Bledri led us to Camelot were he hired the services of a lawyer to keep some of the more ridiculous claims from being believed. While there we saw something incredible - an emmisary from Rome came to Arthurs court to demand tribute. We were not certain how the King would respond. Both Bledri and Amadis seemed very critical of the King. I of course said nothing. These two great knights might speak ill of their king, and perhaps their actions have earned them that right, but mine have not. We did not have long to wait for Arthur's response. The next morning he sent the emissaries from Camelot with instructions to tell their master that Arthur was coming to make war on them to conquer the world as was his right.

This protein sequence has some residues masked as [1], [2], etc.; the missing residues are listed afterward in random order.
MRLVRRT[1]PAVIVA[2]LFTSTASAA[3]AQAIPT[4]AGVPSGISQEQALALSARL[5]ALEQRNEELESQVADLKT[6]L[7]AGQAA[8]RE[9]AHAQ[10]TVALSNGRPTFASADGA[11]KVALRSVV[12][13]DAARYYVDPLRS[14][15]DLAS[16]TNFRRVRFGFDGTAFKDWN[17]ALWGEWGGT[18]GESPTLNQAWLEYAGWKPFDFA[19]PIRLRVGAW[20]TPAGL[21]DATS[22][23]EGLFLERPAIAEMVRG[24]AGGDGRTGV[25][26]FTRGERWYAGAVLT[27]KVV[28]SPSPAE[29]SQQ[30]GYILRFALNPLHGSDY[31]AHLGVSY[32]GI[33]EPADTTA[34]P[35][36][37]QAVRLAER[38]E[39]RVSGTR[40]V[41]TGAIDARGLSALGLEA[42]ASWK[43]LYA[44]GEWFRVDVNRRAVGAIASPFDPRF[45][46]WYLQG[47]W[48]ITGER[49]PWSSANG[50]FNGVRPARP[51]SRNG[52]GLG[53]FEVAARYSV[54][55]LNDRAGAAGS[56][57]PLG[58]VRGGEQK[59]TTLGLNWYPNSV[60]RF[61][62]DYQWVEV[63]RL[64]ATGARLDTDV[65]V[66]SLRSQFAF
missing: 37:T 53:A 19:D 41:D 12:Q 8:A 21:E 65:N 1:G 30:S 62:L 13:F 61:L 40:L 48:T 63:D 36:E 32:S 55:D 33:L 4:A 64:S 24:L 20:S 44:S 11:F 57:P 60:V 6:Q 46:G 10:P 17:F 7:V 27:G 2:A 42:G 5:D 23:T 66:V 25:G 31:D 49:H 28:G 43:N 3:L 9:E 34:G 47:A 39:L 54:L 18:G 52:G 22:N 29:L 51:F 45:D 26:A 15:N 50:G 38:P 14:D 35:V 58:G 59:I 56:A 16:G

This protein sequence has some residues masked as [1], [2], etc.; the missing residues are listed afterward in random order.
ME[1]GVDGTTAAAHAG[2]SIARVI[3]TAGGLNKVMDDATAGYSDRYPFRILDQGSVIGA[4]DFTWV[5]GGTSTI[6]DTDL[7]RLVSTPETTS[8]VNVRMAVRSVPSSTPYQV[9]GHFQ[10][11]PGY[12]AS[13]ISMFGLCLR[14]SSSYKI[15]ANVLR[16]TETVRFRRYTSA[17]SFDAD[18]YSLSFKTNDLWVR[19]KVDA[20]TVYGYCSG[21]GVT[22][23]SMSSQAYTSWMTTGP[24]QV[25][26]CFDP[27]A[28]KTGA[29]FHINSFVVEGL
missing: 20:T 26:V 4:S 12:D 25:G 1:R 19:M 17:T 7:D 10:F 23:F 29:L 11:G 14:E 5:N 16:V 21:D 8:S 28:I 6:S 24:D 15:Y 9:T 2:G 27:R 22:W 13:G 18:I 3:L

Bledri and Amadis spoke about this and decided that the only way to get Edar back now was to go after him themselves. They bought a ship, hired mercenaries and we set off to Lesser Norway to the kingdom of Wiglaf.
Norwayite kingdoms are rather less impressive than those of Brittons, or possibly even than Saxons. We arrived in force in Lesser Norway and learned that Edar had been taken by evil tribesmen who had attacked years ago. The new king of Lesser Norway suggested that Edar had summoned them and was likely sacrificed by them. Still, we had to find them. We demanded to know their name - They called themselves Tronds.